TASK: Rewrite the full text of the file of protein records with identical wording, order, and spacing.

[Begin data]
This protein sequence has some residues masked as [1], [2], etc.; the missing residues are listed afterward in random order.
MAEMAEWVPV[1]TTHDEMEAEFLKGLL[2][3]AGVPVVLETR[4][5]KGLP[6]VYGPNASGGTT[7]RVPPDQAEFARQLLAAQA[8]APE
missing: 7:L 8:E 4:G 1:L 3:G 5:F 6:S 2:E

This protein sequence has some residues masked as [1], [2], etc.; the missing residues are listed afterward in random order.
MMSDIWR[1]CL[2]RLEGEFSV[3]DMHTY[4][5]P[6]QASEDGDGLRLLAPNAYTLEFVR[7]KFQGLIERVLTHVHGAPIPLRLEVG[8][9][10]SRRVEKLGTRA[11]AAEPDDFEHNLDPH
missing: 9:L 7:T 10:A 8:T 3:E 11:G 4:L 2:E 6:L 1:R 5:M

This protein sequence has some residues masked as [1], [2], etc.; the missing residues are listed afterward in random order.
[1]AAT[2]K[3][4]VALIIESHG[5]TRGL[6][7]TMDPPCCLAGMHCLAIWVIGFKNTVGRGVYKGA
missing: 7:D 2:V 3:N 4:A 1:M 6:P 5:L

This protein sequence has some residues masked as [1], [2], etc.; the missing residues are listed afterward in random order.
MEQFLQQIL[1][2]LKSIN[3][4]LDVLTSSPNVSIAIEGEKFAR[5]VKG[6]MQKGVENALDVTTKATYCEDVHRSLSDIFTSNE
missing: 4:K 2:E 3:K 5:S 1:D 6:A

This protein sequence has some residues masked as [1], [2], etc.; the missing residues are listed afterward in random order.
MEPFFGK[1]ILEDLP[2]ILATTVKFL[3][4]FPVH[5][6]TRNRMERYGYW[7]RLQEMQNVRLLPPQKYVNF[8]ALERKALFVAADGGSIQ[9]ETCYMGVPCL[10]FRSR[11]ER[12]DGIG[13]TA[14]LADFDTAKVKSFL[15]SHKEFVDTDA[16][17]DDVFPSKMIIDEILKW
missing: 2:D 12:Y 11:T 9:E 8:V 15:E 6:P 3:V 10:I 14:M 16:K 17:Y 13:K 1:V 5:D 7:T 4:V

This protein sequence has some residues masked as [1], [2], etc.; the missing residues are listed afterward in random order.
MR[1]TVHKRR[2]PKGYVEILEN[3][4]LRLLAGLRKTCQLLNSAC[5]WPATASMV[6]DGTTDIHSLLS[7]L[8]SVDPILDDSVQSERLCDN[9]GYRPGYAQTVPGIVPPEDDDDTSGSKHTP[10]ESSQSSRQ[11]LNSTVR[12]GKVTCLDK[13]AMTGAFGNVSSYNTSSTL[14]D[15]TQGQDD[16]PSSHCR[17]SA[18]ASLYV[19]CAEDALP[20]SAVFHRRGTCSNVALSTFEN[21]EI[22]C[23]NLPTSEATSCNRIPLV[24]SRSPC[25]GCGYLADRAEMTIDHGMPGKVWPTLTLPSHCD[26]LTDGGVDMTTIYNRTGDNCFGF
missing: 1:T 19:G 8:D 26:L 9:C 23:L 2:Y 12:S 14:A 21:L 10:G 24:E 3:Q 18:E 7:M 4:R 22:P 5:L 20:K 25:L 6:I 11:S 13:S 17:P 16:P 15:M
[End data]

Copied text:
This protein sequence has some residues masked as [1], [2], etc.; the missing residues are listed afterward in random order.
MAEMAEWVPV[1]TTHDEMEAEFLKGLL[2][3]AGVPVVLETR[4][5]KGLP[6]VYGPNASGGTT[7]RVPPDQAEFARQLLAAQA[8]APE
missing: 7:L 8:E 4:G 1:L 3:G 5:F 6:S 2:E

This protein sequence has some residues masked as [1], [2], etc.; the missing residues are listed afterward in random order.
MMSDIWR[1]CL[2]RLEGEFSV[3]DMHTY[4][5]P[6]QASEDGDGLRLLAPNAYTLEFVR[7]KFQGLIERVLTHVHGAPIPLRLEVG[8][9][10]SRRVEKLGTRA[11]AAEPDDFEHNLDPH
missing: 9:L 7:T 10:A 8:T 3:E 11:G 4:L 2:E 6:L 1:R 5:M

This protein sequence has some residues masked as [1], [2], etc.; the missing residues are listed afterward in random order.
[1]AAT[2]K[3][4]VALIIESHG[5]TRGL[6][7]TMDPPCCLAGMHCLAIWVIGFKNTVGRGVYKGA
missing: 7:D 2:V 3:N 4:A 1:M 6:P 5:L

This protein sequence has some residues masked as [1], [2], etc.; the missing residues are listed afterward in random order.
MEQFLQQIL[1][2]LKSIN[3][4]LDVLTSSPNVSIAIEGEKFAR[5]VKG[6]MQKGVENALDVTTKATYCEDVHRSLSDIFTSNE
missing: 4:K 2:E 3:K 5:S 1:D 6:A

This protein sequence has some residues masked as [1], [2], etc.; the missing residues are listed afterward in random order.
MEPFFGK[1]ILEDLP[2]ILATTVKFL[3][4]FPVH[5][6]TRNRMERYGYW[7]RLQEMQNVRLLPPQKYVNF[8]ALERKALFVAADGGSIQ[9]ETCYMGVPCL[10]FRSR[11]ER[12]DGIG[13]TA[14]LADFDTAKVKSFL[15]SHKEFVDTDA[16][17]DDVFPSKMIIDEILKW
missing: 2:D 12:Y 11:T 9:E 8:V 15:E 6:P 3:V 10:I 14:M 16:K 17:Y 13:K 1:V 5:D 7:T 4:V

This protein sequence has some residues masked as [1], [2], etc.; the missing residues are listed afterward in random order.
MR[1]TVHKRR[2]PKGYVEILEN[3][4]LRLLAGLRKTCQLLNSAC[5]WPATASMV[6]DGTTDIHSLLS[7]L[8]SVDPILDDSVQSERLCDN[9]GYRPGYAQTVPGIVPPEDDDDTSGSKHTP[10]ESSQSSRQ[11]LNSTVR[12]GKVTCLDK[13]AMTGAFGNVSSYNTSSTL[14]D[15]TQGQDD[16]PSSHCR[17]SA[18]ASLYV[19]CAEDALP[20]SAVFHRRGTCSNVALSTFEN[21]EI[22]C[23]NLPTSEATSCNRIPLV[24]SRSPC[25]GCGYLADRAEMTIDHGMPGKVWPTLTLPSHCD[26]LTDGGVDMTTIYNRTGDNCFGF
missing: 1:T 19:G 8:D 26:L 9:C 23:L 2:Y 12:S 14:A 21:L 10:G 24:E 3:Q 18:E 7:M 4:R 22:P 5:L 20:K 25:L 6:I 11:S 13:S 17:P 16:P 15:M